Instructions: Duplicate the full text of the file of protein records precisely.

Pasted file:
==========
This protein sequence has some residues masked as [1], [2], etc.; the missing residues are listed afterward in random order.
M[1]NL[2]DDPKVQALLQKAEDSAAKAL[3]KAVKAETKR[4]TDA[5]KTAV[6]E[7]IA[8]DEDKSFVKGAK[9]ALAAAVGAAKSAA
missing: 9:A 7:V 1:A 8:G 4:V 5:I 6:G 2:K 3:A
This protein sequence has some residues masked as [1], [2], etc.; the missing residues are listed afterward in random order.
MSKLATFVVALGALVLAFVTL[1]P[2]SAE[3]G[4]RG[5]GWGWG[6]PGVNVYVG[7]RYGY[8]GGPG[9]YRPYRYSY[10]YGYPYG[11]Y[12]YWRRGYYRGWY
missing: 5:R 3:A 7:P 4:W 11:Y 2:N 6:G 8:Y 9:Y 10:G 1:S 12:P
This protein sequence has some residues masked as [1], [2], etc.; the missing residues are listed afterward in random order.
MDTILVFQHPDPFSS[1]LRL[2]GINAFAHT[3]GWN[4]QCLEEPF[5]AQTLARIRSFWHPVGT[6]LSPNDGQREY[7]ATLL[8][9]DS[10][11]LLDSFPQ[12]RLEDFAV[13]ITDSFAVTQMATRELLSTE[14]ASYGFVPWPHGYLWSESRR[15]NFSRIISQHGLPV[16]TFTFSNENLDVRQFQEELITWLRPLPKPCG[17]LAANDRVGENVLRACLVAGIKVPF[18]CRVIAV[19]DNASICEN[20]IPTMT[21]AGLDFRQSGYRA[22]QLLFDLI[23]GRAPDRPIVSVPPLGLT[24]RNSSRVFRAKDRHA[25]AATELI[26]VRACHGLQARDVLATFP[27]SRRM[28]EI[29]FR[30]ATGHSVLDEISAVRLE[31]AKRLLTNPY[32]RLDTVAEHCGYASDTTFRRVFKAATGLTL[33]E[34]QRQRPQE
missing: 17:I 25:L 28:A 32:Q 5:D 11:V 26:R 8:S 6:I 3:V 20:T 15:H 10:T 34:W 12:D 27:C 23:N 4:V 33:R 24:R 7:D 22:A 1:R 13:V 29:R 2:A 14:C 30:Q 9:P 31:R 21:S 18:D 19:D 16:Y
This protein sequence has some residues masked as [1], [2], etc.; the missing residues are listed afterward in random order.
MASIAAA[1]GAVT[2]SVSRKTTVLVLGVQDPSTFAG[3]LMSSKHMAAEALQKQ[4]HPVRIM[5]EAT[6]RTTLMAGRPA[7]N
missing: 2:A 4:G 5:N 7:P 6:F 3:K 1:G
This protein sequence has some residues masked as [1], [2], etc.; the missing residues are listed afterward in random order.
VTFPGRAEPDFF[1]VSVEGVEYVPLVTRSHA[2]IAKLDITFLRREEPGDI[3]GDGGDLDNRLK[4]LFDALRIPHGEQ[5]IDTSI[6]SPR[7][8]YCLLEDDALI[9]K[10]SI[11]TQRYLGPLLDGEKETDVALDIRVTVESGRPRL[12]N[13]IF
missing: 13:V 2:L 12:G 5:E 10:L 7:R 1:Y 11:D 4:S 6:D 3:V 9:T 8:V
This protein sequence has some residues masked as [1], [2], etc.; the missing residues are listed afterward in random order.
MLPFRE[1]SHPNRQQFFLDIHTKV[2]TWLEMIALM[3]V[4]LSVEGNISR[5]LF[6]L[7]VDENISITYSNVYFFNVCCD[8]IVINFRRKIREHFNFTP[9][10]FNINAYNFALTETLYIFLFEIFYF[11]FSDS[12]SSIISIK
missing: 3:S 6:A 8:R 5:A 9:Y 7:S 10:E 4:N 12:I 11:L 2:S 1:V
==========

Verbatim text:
This protein sequence has some residues masked as [1], [2], etc.; the missing residues are listed afterward in random order.
M[1]NL[2]DDPKVQALLQKAEDSAAKAL[3]KAVKAETKR[4]TDA[5]KTAV[6]E[7]IA[8]DEDKSFVKGAK[9]ALAAAVGAAKSAA
missing: 9:A 7:V 1:A 8:G 4:V 5:I 6:G 2:K 3:A
This protein sequence has some residues masked as [1], [2], etc.; the missing residues are listed afterward in random order.
MSKLATFVVALGALVLAFVTL[1]P[2]SAE[3]G[4]RG[5]GWGWG[6]PGVNVYVG[7]RYGY[8]GGPG[9]YRPYRYSY[10]YGYPYG[11]Y[12]YWRRGYYRGWY
missing: 5:R 3:A 7:P 4:W 11:Y 2:N 6:G 8:Y 9:Y 10:G 1:S 12:P
This protein sequence has some residues masked as [1], [2], etc.; the missing residues are listed afterward in random order.
MDTILVFQHPDPFSS[1]LRL[2]GINAFAHT[3]GWN[4]QCLEEPF[5]AQTLARIRSFWHPVGT[6]LSPNDGQREY[7]ATLL[8][9]DS[10][11]LLDSFPQ[12]RLEDFAV[13]ITDSFAVTQMATRELLSTE[14]ASYGFVPWPHGYLWSESRR[15]NFSRIISQHGLPV[16]TFTFSNENLDVRQFQEELITWLRPLPKPCG[17]LAANDRVGENVLRACLVAGIKVPF[18]CRVIAV[19]DNASICEN[20]IPTMT[21]AGLDFRQSGYRA[22]QLLFDLI[23]GRAPDRPIVSVPPLGLT[24]RNSSRVFRAKDRHA[25]AATELI[26]VRACHGLQARDVLATFP[27]SRRM[28]EI[29]FR[30]ATGHSVLDEISAVRLE[31]AKRLLTNPY[32]RLDTVAEHCGYASDTTFRRVFKAATGLTL[33]E[34]QRQRPQE
missing: 17:I 25:L 28:A 32:Q 5:D 11:V 26:R 8:S 6:I 3:V 20:T 15:H 10:T 34:W 12:D 27:C 23:N 4:V 33:R 24:R 7:D 22:A 1:R 13:V 29:R 2:A 14:C 30:Q 9:P 31:R 21:S 18:D 19:D 16:Y
This protein sequence has some residues masked as [1], [2], etc.; the missing residues are listed afterward in random order.
MASIAAA[1]GAVT[2]SVSRKTTVLVLGVQDPSTFAG[3]LMSSKHMAAEALQKQ[4]HPVRIM[5]EAT[6]RTTLMAGRPA[7]N
missing: 2:A 4:G 5:N 7:P 6:F 3:K 1:G
This protein sequence has some residues masked as [1], [2], etc.; the missing residues are listed afterward in random order.
VTFPGRAEPDFF[1]VSVEGVEYVPLVTRSHA[2]IAKLDITFLRREEPGDI[3]GDGGDLDNRLK[4]LFDALRIPHGEQ[5]IDTSI[6]SPR[7][8]YCLLEDDALI[9]K[10]SI[11]TQRYLGPLLDGEKETDVALDIRVTVESGRPRL[12]N[13]IF
missing: 13:V 2:L 12:G 5:E 10:L 7:R 1:Y 11:D 4:S 6:D 3:V 9:T 8:V
This protein sequence has some residues masked as [1], [2], etc.; the missing residues are listed afterward in random order.
MLPFRE[1]SHPNRQQFFLDIHTKV[2]TWLEMIALM[3]V[4]LSVEGNISR[5]LF[6]L[7]VDENISITYSNVYFFNVCCD[8]IVINFRRKIREHFNFTP[9][10]FNINAYNFALTETLYIFLFEIFYF[11]FSDS[12]SSIISIK
missing: 3:S 6:A 8:R 5:A 9:Y 7:S 10:E 4:N 12:I 11:L 2:S 1:V